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Evil Dead Trilogy, The

Review by: 
Blackgloves
Release Date: 
1982-1993
Studio: 
Anchor Bay UK
Genre: 
Horror
Format: 
DVD
Region: 
0 PAL
Aspect Ratio: 
1.85:1
Directed by: 
Sam Raimi
Cast: 
Bruce Campbell
Movie: 
4
Extras: 
5
Bottom Line: 
4

"The Evil Dead" arrived on the scene at just about the time when the home video revolution was really starting to kick off in the early Eighties, and seems to have undergone something of a resurrection with the emerging DVD revolution. Twenty years since Sam Raimi unleashed "the ultimate experience in grueling horror" on an unsuspecting world, this much-loved film and it's two sequels continue to spawn a seemingly never ending series of revamped DVD editions--and now Anchor Bay U.K. attempt to give us the definitive Evil Dead DVD experience with a cool-looking box set containing all three films of the trilogy plus a disc-full of new extras (along with many of the old ones). Have they delivered? Read on and find out!

First up - the original Evil Dead movie. Everybody has their favourite entry in the trilogy but I must admit the "grungy" original is still my favourite. The film sets up a simple scenario involving a group of friends staying in a deserted log cabin in the woods who unwittingly unleash a malevolent evil spirit which possesses them one by one, turning them into cackling zombie killers. Once this basic scenario is set up it's non-stop nerve jangling tension all the way! Full of inventive camera acrobatics, lots of traditional jolts and an incredibly spooky sound design, the film is a master-class in horror cinema and like "The Texas Chain Saw Massacre" utilises humour without it detracting from the relentless roller coaster ride of horror one bit.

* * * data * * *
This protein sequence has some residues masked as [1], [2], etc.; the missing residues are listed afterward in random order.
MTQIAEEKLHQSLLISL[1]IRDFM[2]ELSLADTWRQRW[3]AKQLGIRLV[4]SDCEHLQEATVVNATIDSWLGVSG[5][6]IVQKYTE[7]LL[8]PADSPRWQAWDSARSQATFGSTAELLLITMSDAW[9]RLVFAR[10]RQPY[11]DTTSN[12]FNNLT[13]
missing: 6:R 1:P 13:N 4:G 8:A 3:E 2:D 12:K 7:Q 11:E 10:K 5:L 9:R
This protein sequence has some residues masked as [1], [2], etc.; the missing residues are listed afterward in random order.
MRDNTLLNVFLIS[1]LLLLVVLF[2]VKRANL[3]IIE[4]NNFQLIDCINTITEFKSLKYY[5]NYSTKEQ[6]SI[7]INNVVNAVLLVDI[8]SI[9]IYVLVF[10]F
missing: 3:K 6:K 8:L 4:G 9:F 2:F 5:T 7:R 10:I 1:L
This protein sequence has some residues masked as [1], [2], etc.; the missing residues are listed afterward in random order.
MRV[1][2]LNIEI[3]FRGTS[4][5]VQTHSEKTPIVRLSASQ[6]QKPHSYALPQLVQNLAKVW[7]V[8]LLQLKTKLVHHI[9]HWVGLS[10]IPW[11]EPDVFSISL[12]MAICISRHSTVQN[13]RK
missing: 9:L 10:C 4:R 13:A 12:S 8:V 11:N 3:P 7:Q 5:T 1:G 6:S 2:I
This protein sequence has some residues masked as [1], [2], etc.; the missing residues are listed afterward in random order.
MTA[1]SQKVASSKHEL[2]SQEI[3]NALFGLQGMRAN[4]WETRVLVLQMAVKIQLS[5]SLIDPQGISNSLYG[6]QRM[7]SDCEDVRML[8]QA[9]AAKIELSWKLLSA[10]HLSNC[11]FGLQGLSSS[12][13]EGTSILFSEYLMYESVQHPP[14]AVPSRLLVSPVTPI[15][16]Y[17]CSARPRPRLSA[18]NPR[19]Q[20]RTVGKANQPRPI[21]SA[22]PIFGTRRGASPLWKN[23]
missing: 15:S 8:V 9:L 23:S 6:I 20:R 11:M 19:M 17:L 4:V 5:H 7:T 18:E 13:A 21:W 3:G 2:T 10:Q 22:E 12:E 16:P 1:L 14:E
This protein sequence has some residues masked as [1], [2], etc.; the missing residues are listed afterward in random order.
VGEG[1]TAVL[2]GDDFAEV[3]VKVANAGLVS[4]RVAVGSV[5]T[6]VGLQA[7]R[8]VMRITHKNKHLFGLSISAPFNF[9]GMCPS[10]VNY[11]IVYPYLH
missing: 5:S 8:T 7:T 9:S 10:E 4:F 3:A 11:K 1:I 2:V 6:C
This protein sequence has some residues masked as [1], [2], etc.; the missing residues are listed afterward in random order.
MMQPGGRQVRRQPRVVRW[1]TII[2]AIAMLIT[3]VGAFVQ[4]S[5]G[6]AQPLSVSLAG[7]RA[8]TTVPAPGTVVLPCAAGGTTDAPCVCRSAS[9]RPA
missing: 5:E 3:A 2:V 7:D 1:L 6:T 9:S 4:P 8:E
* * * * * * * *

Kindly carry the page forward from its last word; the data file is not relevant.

We actually have two versions of the film included with this box-set: First of all we have the disc from The Book Of The Dead Edition. This is the matted 1.85:1 widescreen version with Dolby 5.1 surround, Digital Surround 6.1 DTS-ES and 2.0 Dolby Surround (French and English).

All of the previous extras are include here:
- Commentaries with Raimi, Tapert and Campbell
- Talent bios, trailers and TV spots
- Outtakes and stills gallery
- Two featurettes: Bruce Campbell's "Fanalaysis", in which Mr. Campbell does his best Louis Theroux impersonation: interviewing various obsessed fans at conventions and signings; and "Discovering Evil Dead", a featurette on the release of the movie in the UK by Palace Films.

If you didn't like the fact that the film was matted to create a widescreen anamorphic transfer for the Book Of The Dead edition then your troubles are over, since Anchor Bay U.K. have included a bonus disc which, besides including a ton of brand new extras (which we'll come to later), also includes the unmatted full-frame version of the film while retaining all the audio options from the widescreen version. You'll be glad to hear that the transfer looks just as sharp as it does on the widescreen version.